The Three Graces: From painting to print

The Three Graces, housed in the Baillieu Library Print Collection, is a 1776 print by Thomas Watson (1750-1781) after a 1773 painting by Sir Joshua Reynolds (1723-1792). The large print was created using the mezzotint method. Mezzotint involves scraping and polishing the surface of a copper or steel plate engraving to create different tones with both soft shades and rich blacks. This technique was used often in the 17th, 18th and 19th centuries for the reproduction of paintings, particularly portraits.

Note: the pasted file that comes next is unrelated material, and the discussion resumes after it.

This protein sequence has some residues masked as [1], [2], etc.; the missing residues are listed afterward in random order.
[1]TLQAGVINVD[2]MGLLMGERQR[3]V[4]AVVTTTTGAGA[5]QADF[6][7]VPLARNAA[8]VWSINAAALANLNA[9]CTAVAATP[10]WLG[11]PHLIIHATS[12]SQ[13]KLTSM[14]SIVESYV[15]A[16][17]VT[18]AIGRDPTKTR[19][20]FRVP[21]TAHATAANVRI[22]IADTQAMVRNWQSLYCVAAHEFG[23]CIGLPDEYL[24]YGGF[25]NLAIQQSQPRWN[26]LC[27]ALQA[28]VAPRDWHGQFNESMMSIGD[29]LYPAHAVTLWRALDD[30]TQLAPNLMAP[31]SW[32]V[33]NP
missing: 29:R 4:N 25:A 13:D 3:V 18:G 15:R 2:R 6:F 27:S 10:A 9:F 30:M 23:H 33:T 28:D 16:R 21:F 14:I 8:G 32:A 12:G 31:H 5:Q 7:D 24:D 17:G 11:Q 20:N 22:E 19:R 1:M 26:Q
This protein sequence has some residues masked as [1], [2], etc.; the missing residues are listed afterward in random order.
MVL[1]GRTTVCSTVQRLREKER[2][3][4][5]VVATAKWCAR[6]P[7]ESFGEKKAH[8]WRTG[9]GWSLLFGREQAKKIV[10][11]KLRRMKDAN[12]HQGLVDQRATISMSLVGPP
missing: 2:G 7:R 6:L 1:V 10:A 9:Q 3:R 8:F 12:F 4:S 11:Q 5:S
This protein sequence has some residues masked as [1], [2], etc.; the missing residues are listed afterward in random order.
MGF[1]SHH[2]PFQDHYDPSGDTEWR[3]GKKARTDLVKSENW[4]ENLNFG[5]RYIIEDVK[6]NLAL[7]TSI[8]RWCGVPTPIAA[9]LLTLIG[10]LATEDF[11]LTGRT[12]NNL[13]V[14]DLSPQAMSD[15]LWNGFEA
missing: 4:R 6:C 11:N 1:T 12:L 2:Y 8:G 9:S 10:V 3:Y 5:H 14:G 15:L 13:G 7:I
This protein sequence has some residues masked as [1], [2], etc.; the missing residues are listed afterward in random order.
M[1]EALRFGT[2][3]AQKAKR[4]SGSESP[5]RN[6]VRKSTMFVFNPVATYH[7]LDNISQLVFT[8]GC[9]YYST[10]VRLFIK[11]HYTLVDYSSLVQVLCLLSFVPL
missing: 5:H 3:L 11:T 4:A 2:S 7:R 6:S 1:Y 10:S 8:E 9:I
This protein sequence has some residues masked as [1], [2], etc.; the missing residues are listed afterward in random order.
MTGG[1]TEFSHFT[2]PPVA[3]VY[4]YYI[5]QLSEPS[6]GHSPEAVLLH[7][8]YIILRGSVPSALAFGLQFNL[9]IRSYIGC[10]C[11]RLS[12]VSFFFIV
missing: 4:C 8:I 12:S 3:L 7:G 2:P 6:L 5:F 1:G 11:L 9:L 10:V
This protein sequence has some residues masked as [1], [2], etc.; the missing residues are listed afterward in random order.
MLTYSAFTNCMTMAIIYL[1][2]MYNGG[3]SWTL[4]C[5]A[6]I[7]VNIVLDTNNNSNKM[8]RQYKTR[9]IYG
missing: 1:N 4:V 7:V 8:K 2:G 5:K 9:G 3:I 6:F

The original painting was titled Three Ladies Adorning a Term of Hymen and it was commissioned by the politician Luke Gardiner, who was engaged to Elizabeth Montgomery, one of the three women depicted. Currently, the original painting is part of the Tate collection. More

Thomas Waston after Joshua Reynolds, The Three Graces Decorating a Terminal Figure of Hymen [detail], 1776. Baillieu Library Print Collection, University of Melbourne

Image: Thomas Waston after Joshua Reynolds, The Three Graces Decorating a Terminal Figure of Hymen [detail], 1776. Baillieu Library Print Collection, University of Melbourne